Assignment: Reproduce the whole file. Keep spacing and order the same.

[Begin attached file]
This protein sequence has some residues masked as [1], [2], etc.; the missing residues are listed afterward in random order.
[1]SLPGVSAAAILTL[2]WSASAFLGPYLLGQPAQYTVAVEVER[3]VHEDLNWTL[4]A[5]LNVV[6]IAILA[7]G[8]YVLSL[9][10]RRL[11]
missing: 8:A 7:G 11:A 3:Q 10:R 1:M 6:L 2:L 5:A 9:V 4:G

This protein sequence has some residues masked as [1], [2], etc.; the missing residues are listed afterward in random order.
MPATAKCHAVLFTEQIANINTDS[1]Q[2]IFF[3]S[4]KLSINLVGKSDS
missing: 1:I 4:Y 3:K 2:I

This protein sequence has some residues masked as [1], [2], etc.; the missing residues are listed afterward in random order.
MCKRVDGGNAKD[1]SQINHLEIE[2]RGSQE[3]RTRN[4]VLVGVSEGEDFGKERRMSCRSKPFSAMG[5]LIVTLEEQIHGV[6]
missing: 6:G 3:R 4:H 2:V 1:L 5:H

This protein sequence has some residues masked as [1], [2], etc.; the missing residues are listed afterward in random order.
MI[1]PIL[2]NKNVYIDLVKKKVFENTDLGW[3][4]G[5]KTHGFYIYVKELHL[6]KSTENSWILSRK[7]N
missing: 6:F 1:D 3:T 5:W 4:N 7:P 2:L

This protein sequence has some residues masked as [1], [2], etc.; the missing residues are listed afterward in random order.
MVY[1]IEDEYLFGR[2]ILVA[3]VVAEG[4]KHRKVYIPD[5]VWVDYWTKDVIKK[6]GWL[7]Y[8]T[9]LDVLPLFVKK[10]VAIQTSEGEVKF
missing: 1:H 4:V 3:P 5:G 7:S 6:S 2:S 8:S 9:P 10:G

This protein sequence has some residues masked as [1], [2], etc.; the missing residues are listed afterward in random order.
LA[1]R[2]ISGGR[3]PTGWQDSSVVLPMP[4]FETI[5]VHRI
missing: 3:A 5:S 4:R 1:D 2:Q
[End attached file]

This protein sequence has some residues masked as [1], [2], etc.; the missing residues are listed afterward in random order.
[1]SLPGVSAAAILTL[2]WSASAFLGPYLLGQPAQYTVAVEVER[3]VHEDLNWTL[4]A[5]LNVV[6]IAILA[7]G[8]YVLSL[9][10]RRL[11]
missing: 8:A 7:G 11:A 3:Q 10:R 1:M 6:L 2:L 5:A 9:V 4:G

This protein sequence has some residues masked as [1], [2], etc.; the missing residues are listed afterward in random order.
MPATAKCHAVLFTEQIANINTDS[1]Q[2]IFF[3]S[4]KLSINLVGKSDS
missing: 1:I 4:Y 3:K 2:I

This protein sequence has some residues masked as [1], [2], etc.; the missing residues are listed afterward in random order.
MCKRVDGGNAKD[1]SQINHLEIE[2]RGSQE[3]RTRN[4]VLVGVSEGEDFGKERRMSCRSKPFSAMG[5]LIVTLEEQIHGV[6]
missing: 6:G 3:R 4:H 2:V 1:L 5:H

This protein sequence has some residues masked as [1], [2], etc.; the missing residues are listed afterward in random order.
MI[1]PIL[2]NKNVYIDLVKKKVFENTDLGW[3][4]G[5]KTHGFYIYVKELHL[6]KSTENSWILSRK[7]N
missing: 6:F 1:D 3:T 5:W 4:N 7:P 2:L

This protein sequence has some residues masked as [1], [2], etc.; the missing residues are listed afterward in random order.
MVY[1]IEDEYLFGR[2]ILVA[3]VVAEG[4]KHRKVYIPD[5]VWVDYWTKDVIKK[6]GWL[7]Y[8]T[9]LDVLPLFVKK[10]VAIQTSEGEVKF
missing: 1:H 4:V 3:P 5:G 7:S 6:S 2:S 8:S 9:P 10:G

This protein sequence has some residues masked as [1], [2], etc.; the missing residues are listed afterward in random order.
LA[1]R[2]ISGGR[3]PTGWQDSSVVLPMP[4]FETI[5]VHRI
missing: 3:A 5:S 4:R 1:D 2:Q